Over the years we have heard about market giants practicing unethical business operations. Many accusations have regarded labor exploitation, data selling, and other questionable activities. Some accusations have been proven guilty, and some are still in the spotlight. Amongst many brands that have been in the news for their unethical activities, the three that have created some of the biggest headlines, and their cases, are described below.
Nike has been criticized for using Asian sweatshops as a source of labor. The reports of physical and verbal abuse in Nike’s sweatshops astonished the general public. In addition, it was discovered that up to 50% of the factories imposed restrictions on their employees’ restroom and water usage. Employees were pushed to work more than sixty hours per week and had to face a pay cut if they refused.
This is not the only unethical business practice that has been highlighted for Nike. Because it lacks a clear approach to the use of pesticides and herbicides, Nike obtained Ethical Consumer’s lowest rating for their cotton sourcing policy. Despite covering only 2.78% of worldwide arable land, cotton contributes for 12.34% of all insecticide sales and 3.94% of herbicide sales.
Nike did employ some organic cotton and Better Cotton Initiative (BCI) certified cotton, but not entirely. Companies who care about the environment should make a clear commitment to using 100% sustainable cotton.
Foxconn, a Taiwanese electronic contract manufacturer, has been a manufacturer for Apple and Amazon. The company’s working conditions were deplorable and resulted in loss of human lives. Employees at Foxconn complained that supervisors pressured workers to overwork, toilet breaks were not allowed throughout the shift, and employees were required to attend unpaid meetings. Day and night shifts caused physical and mental problems, and workers were only given one day off every two weeks. Several workers committed suicide, and Foxconn handled the sad events in a highly suspicious manner. After hardly reacting to the incidents, Foxconn spokesperson, Liu Kun, dismissed the theory that the suicides were the result of poor working conditions.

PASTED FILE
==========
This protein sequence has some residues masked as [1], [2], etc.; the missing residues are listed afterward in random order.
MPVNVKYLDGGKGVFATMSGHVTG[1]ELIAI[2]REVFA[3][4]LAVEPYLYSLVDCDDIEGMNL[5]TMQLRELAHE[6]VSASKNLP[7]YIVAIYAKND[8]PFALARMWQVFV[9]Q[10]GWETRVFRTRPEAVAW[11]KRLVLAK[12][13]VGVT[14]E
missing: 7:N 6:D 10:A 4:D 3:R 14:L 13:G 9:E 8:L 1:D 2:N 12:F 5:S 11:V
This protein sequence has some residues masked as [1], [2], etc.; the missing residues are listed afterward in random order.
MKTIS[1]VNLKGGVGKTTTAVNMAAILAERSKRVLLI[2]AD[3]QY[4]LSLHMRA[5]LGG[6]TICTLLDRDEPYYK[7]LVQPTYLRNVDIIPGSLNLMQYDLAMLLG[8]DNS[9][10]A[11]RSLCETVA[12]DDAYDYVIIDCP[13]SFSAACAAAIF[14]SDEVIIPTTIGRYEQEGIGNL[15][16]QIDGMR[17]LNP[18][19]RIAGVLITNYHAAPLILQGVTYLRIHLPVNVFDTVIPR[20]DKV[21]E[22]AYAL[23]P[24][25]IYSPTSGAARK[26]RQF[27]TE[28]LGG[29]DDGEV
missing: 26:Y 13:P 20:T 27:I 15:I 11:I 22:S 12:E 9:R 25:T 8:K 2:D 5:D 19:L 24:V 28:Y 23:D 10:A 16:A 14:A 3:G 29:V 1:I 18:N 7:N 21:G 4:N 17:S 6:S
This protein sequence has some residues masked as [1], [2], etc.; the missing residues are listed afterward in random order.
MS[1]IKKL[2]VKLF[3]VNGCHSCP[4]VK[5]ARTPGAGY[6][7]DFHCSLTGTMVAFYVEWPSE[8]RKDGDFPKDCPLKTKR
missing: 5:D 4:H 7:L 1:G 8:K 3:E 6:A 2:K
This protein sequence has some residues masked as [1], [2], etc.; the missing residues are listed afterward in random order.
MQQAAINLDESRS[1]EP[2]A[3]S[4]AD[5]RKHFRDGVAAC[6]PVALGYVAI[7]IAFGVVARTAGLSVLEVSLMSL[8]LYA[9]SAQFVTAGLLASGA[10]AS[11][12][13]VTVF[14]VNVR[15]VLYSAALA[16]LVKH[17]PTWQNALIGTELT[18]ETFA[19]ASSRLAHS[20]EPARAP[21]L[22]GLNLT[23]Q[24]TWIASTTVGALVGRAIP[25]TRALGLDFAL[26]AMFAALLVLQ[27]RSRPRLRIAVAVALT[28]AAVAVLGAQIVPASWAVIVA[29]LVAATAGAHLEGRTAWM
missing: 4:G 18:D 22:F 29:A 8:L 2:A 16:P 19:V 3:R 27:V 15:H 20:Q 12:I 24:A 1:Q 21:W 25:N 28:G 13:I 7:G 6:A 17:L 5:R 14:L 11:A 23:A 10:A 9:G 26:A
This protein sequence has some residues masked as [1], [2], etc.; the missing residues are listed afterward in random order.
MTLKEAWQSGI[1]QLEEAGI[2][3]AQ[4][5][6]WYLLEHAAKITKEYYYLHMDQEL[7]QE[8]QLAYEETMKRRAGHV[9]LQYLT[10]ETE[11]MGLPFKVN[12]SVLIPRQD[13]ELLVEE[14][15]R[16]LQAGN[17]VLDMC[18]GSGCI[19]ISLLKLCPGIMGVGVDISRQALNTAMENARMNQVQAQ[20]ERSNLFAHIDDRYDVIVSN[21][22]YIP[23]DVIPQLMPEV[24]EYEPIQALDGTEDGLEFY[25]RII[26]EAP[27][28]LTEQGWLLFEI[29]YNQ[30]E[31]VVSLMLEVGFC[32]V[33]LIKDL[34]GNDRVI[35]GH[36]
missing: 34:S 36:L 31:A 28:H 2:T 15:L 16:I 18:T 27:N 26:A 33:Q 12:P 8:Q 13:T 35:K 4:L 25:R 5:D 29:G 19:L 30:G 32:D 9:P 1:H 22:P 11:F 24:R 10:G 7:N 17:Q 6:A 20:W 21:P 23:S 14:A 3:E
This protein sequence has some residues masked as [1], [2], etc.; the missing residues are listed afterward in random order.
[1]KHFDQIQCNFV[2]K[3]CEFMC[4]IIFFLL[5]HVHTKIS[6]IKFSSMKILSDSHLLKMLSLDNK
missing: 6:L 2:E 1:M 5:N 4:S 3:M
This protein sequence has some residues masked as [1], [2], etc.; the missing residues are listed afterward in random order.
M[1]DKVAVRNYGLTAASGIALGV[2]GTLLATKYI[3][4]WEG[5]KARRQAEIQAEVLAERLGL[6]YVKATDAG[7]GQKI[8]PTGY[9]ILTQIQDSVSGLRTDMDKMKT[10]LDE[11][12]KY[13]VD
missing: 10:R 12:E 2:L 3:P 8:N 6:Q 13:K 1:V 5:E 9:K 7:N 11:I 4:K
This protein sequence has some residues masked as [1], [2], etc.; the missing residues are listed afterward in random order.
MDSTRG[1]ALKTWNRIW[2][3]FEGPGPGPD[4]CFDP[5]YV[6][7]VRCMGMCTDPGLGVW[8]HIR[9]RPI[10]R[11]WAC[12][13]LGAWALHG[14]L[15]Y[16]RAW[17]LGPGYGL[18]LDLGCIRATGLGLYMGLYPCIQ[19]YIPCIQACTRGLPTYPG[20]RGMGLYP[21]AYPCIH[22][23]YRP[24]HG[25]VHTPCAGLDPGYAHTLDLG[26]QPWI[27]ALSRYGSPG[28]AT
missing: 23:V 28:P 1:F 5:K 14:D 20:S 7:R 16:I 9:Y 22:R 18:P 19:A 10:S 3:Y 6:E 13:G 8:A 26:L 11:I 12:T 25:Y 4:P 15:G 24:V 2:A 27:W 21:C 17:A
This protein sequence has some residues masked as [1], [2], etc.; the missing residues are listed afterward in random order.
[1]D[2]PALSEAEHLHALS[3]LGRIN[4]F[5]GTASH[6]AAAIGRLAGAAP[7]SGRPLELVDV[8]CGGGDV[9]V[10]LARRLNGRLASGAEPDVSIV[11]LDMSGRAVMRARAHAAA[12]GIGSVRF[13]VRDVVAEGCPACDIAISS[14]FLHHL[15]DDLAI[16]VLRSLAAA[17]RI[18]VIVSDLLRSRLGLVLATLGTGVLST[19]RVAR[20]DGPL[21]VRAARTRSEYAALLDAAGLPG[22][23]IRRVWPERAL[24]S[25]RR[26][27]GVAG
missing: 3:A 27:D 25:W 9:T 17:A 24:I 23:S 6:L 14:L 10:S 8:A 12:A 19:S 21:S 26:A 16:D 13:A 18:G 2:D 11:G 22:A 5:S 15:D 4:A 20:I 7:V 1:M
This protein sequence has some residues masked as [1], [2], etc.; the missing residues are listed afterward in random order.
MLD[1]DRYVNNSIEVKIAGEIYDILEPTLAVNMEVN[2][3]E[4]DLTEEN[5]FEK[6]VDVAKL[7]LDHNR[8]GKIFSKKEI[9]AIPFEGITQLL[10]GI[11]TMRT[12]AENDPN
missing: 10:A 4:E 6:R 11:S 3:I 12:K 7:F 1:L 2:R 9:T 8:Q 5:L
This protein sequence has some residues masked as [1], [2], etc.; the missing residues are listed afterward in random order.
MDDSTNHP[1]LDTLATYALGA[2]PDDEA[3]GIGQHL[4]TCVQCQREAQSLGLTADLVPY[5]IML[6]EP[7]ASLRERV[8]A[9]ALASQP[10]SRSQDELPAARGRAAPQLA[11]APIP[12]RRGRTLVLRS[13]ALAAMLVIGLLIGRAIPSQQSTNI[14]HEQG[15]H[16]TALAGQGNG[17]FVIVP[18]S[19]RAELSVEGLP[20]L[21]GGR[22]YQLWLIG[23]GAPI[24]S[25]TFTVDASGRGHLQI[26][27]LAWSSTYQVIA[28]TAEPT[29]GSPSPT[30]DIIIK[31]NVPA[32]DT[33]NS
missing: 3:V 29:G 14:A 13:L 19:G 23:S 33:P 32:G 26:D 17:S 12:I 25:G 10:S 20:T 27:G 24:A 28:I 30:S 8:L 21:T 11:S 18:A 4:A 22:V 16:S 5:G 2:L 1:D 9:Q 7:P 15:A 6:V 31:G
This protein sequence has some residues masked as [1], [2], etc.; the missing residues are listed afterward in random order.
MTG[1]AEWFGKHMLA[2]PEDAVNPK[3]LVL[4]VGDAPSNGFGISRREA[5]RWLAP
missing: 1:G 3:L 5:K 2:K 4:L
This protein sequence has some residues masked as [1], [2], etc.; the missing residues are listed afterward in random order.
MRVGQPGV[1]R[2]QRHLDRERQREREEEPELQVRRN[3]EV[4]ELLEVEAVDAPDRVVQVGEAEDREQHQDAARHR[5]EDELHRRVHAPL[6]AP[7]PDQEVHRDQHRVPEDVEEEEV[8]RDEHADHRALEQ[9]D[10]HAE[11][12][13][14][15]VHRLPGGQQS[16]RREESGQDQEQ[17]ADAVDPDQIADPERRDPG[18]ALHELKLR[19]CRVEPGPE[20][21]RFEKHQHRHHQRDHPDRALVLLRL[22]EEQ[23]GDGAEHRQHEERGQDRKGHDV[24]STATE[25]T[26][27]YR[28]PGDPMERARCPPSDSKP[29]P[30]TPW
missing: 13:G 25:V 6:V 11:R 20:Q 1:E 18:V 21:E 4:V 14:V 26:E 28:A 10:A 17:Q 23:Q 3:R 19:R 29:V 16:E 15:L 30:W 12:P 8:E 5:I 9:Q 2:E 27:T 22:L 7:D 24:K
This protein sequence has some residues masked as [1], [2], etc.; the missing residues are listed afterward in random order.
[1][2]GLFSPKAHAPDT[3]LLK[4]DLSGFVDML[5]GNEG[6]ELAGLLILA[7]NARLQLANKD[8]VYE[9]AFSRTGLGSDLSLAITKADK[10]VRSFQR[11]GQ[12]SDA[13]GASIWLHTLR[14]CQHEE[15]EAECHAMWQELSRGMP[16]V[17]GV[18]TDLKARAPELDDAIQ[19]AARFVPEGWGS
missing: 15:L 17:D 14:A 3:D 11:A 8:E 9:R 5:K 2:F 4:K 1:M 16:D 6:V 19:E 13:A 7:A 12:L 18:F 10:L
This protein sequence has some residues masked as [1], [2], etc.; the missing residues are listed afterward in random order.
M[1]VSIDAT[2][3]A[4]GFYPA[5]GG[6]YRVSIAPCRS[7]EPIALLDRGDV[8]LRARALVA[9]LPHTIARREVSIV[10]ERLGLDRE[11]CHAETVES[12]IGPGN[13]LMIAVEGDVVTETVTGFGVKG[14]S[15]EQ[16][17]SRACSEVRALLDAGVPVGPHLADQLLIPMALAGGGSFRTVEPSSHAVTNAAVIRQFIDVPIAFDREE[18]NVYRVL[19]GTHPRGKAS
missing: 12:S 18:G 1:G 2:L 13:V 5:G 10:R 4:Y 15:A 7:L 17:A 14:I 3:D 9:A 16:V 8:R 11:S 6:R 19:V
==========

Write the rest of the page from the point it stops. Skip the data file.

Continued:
Both Apple and Amazon confirmed the claims and tried to mitigate the problems faced by the workers in the Foxconn factories.
The huge tech giant has captured a lot of attention in the past several years. Facebook is accused of selling data to many other tech companies for the betterment of the business. In 2013, Facebook had fixed the flaw and notified anybody whose information may have been compromised. A flaw exposed the email addresses and phone numbers of 6 million Facebook users to anyone who knew at least one piece of their contact information or had a relationship to them. While the company assured that it was not their fault, there are still speculations that they are to blame.
Similarly, in March 2018, it was revealed that Facebook knew about massive data theft and did nothing. When Mark Zuckerberg, Facebook’s CEO and co-founder, spoke out about the data harvesting claims on his Facebook page, he avoided using the word “sorry,” but admitted to feeling guilty for Facebook’s failure to protect user privacy.
These are just a few of the many cases out there against large, well-known brands. Are there any other brands you can think of that have faced scrutiny over their unethical practices?